Brian O’Driscoll knows all about long goodbyes. In September 2013, he announced he would be calling time on his career after 15 years as the poster-boy of Irish rugby.
Two months after winning his first British and Irish Lions series, Ireland’s record try-scorer confirmed that the upcoming 2013/14 season would be his last, after head coach Joe Schmidt persuaded him to stay on for "one more year".
What followed was eight months of emotional farewells that O’Driscoll, looking back, now calls “a bit of a circus”.
“I stupidly did that,” says O’Driscoll, reflecting on his decision to go public with his retirement plans.
“From my perspective, I did it because I thought they would then stop asking about retirement for the whole year.
“But in fact it added fuel to the fire. I should have said nothing until the Six Nations, or afterwards, and then called it a day, because it became a bit of a circus.
“It became this long goodbye and everything became the ‘last time’. It all got a bit embarrassing by the end.
“If I could go back I would’ve said ‘ah, we’ll see!’ That would’ve been my answer to every question that whole year.
“I had already decided but I was probably too honest with them.”
BTSport.com sat down with the three-time Heineken Champions Cup winner in the week that British tennis legend Andy Murray revealed that he was considering retirement because of chronic pain from an ongoing hip injury.
The former world number one had just announced that he would most likely retire this year, preferably at Wimbledon, although he also admitted his eventual five-set Australian Open defeat to Roberto Bautista could be his last match as he would require “a big operation” in order to continue playing.
From the outside, there appears to be strong parallels between the two men.
Both were – and still are – hero-worshipped in their respective countries. Both suffered high-profile, potentially career-threatening injuries. But, most pertinently, both gave notice of their plans to retire months before their final appearance.
So does O’Driscoll see the similarities in his own experience with Murray’s current dilemma – and how difficult it is for a top-level sportsperson to admit defeat and call time on their career?
“I should say that I am in no way, shape or form comparing myself to Andy Murray,” he laughs.
“Our situations are very different in that I knew it was my time to go, whereas he still has many years ahead of him, which must be brutally difficult to take."
If this year does turn out to be Murray's last as a professional, he will take inspiration from the emotional send-off O'Driscoll enjoyed.
The man they affectionately call ‘BOD’ ended his international career in fairytale fashion, captaining Ireland to a first Six Nations title for five years with a 22-20 victory over France, bowing out with 133 caps to his name.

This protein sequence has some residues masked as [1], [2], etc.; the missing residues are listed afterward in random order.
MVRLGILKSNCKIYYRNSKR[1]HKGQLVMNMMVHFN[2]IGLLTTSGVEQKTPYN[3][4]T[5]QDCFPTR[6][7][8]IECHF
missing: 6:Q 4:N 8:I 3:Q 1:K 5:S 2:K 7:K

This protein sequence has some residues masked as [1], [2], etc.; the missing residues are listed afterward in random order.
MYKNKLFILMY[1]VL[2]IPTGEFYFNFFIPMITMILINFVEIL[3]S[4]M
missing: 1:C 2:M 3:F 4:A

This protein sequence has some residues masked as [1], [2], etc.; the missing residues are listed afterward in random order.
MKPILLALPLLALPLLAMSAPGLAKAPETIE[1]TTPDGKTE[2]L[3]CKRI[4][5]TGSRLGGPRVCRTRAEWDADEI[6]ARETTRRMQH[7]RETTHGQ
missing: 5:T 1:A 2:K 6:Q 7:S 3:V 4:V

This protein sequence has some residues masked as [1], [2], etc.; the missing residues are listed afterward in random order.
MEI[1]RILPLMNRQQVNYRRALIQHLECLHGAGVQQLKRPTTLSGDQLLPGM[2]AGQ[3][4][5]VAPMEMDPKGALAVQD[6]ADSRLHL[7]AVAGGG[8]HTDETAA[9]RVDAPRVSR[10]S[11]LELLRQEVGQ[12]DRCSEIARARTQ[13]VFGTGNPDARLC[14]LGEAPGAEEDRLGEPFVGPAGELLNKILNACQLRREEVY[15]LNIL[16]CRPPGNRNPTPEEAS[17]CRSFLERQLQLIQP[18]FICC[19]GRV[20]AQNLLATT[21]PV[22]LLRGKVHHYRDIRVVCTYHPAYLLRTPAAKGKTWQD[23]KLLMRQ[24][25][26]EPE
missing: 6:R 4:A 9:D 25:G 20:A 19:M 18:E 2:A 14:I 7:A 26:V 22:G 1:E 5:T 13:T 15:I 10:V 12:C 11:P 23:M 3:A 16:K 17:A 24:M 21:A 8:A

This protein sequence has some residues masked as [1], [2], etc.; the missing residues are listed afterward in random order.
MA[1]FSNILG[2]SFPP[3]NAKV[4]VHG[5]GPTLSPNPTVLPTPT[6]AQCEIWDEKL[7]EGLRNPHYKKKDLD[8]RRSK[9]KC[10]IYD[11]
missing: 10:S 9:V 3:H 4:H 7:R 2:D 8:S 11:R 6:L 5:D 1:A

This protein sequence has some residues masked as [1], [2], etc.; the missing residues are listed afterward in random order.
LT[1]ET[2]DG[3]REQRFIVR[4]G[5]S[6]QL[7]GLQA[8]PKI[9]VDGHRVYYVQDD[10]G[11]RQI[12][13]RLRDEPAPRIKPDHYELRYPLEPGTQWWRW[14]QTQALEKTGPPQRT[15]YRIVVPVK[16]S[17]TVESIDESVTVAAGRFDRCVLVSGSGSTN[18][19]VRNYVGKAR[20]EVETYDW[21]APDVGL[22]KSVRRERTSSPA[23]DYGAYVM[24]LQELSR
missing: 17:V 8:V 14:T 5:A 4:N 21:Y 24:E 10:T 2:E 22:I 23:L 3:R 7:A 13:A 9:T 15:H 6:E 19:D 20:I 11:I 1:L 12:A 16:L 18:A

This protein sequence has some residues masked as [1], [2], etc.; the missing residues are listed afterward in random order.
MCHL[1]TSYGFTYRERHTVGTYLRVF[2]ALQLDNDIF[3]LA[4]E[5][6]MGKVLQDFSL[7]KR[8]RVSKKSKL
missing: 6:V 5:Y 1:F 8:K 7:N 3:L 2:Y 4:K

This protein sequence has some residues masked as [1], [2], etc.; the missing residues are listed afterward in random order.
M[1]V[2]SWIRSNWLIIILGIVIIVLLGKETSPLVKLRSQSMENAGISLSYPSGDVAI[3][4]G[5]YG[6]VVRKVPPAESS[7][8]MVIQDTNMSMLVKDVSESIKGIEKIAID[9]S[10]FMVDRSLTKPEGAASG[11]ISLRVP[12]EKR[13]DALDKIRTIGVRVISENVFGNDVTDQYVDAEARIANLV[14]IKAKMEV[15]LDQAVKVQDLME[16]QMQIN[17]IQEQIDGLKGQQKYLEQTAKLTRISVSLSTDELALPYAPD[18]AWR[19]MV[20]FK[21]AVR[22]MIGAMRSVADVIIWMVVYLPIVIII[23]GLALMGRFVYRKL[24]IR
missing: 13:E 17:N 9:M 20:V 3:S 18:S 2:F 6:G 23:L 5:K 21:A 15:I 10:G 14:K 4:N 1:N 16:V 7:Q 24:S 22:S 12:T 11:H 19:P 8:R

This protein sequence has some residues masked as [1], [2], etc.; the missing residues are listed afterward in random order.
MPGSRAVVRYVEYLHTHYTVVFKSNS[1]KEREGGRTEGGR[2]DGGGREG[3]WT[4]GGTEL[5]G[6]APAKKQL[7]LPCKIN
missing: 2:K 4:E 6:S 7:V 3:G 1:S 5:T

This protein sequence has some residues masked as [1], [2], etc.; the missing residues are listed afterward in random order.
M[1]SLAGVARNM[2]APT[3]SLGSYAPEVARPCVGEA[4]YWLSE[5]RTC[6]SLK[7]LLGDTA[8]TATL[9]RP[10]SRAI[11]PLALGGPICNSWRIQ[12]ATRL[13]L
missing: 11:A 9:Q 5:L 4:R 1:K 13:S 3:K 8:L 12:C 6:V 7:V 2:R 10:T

He was given a rapturous reception by the Stade de France crowd in what proved to be a fitting farewell for player whose appeal transcended country allegiances – much like Murray.
“I chose it on my terms. I won my final game for Ireland, went out winning a trophy with Leinster and it was still incredibly tough!" he says.
“Even when you’ve been as successful as Murray's been, to be marred by injury must be incredibly difficult to take.”
On Monday, Murray announced he had opted to go under the knife in a bid to extend his career and realise his ambition of bowing out at Wimbledon.
The 31-year-old posted an Instagram picture from his hospital bed with the caption: "I underwent a hip resurfacing surgery in London yesterday morning. Feeling a bit battered and bruised just now but hopefully that will be the end of my hip pain."
It’s unclear at this stage whether the procedure will prevent Murray from making an appearance at the All England Club this summer or indeed, whether he will be able to ever play again, but the two-time Wimbledon winner will take solace from legendary doubles champion Bob Bryan.
The American returned to action at the Australian Open just five months after having the same operation, meaning a SW19 swansong remains a realistic target.
Having admitted he would’ve managed his own retirement differently given the chance, does O’Driscoll think Murray made a mistake in mentioning the ‘R’ word too soon?
“No," says O'Driscoll. "It’s the individual’s prerogative, but it does put a lot of pressure on himself to get there [Wimbledon] because that's where everyone’s expecting him to finish up.
“Sometimes ignorance is bliss!”
Watch Rugby Tonight at 8pm on BT Sport 2 this Wednesday, when Brian O’Driscoll will join Ugo Monye and Danny Cipriani to preview the mouth-watering Six Nations opener between Ireland and England.